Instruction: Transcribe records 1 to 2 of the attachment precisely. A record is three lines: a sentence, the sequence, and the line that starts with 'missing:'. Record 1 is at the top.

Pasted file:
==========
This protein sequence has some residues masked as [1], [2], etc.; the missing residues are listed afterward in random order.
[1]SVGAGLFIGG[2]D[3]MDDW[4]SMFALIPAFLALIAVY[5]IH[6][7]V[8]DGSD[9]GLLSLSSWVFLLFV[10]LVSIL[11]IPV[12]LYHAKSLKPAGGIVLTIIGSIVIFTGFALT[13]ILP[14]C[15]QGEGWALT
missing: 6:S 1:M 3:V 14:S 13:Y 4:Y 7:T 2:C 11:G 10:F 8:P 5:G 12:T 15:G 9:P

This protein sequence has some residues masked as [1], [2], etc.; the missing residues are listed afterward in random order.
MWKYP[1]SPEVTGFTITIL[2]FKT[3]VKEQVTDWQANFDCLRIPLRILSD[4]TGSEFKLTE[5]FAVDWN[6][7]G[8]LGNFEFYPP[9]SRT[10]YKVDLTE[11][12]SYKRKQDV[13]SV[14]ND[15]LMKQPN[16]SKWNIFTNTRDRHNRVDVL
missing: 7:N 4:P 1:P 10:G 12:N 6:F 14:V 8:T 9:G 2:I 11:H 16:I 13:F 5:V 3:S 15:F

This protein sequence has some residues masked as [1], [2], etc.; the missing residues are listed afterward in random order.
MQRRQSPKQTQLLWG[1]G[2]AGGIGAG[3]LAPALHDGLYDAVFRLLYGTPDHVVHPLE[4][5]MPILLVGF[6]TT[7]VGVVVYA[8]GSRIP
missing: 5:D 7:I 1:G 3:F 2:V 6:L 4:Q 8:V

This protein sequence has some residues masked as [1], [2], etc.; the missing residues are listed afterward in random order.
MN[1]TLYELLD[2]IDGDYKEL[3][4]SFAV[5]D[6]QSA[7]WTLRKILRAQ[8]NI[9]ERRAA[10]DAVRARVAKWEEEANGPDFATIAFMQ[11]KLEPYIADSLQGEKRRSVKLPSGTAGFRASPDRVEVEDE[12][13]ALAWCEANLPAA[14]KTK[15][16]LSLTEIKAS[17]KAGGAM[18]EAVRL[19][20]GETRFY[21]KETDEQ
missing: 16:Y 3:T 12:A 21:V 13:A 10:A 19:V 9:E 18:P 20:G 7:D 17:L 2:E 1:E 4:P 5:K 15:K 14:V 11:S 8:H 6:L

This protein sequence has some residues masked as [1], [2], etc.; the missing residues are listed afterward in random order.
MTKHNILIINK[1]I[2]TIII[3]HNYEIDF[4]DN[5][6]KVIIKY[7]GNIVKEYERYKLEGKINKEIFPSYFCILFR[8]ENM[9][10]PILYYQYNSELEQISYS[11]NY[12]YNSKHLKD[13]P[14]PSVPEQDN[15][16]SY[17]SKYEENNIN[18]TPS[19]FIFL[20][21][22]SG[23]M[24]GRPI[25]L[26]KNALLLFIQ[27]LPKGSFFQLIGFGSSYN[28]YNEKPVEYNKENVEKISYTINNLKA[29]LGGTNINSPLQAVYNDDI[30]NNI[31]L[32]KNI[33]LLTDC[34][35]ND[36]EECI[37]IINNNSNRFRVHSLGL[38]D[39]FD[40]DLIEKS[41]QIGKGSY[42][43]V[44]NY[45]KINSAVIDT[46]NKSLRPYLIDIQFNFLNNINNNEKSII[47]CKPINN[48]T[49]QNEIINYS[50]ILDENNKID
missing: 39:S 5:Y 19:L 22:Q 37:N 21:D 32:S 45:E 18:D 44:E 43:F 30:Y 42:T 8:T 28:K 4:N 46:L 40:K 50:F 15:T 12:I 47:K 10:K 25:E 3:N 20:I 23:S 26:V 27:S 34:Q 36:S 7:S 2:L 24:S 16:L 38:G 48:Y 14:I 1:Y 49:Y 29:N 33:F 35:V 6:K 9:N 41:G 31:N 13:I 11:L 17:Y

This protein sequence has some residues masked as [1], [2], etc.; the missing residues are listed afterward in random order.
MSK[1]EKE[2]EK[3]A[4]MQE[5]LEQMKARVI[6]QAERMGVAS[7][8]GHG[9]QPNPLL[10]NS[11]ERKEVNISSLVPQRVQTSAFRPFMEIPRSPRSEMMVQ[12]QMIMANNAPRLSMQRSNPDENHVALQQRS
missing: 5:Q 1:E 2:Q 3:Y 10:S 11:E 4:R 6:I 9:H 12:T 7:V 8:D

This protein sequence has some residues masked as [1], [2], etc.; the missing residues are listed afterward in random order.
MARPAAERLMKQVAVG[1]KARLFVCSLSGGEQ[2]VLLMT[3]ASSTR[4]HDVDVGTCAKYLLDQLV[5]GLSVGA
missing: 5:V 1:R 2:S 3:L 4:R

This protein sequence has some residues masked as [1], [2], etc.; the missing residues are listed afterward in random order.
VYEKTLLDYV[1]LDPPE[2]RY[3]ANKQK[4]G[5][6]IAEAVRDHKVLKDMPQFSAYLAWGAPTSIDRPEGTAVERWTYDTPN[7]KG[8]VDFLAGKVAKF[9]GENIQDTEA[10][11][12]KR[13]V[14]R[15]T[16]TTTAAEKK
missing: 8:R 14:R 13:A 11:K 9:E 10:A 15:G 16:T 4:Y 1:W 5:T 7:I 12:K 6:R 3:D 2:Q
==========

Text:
This protein sequence has some residues masked as [1], [2], etc.; the missing residues are listed afterward in random order.
[1]SVGAGLFIGG[2]D[3]MDDW[4]SMFALIPAFLALIAVY[5]IH[6][7]V[8]DGSD[9]GLLSLSSWVFLLFV[10]LVSIL[11]IPV[12]LYHAKSLKPAGGIVLTIIGSIVIFTGFALT[13]ILP[14]C[15]QGEGWALT
missing: 6:S 1:M 3:V 14:S 13:Y 4:Y 7:T 2:C 11:G 10:F 8:P 5:G 12:T 15:G 9:P

This protein sequence has some residues masked as [1], [2], etc.; the missing residues are listed afterward in random order.
MWKYP[1]SPEVTGFTITIL[2]FKT[3]VKEQVTDWQANFDCLRIPLRILSD[4]TGSEFKLTE[5]FAVDWN[6][7]G[8]LGNFEFYPP[9]SRT[10]YKVDLTE[11][12]SYKRKQDV[13]SV[14]ND[15]LMKQPN[16]SKWNIFTNTRDRHNRVDVL
missing: 7:N 4:P 1:P 10:G 12:N 6:F 14:V 8:T 9:G 2:I 11:H 16:I 13:F 5:V 3:S 15:F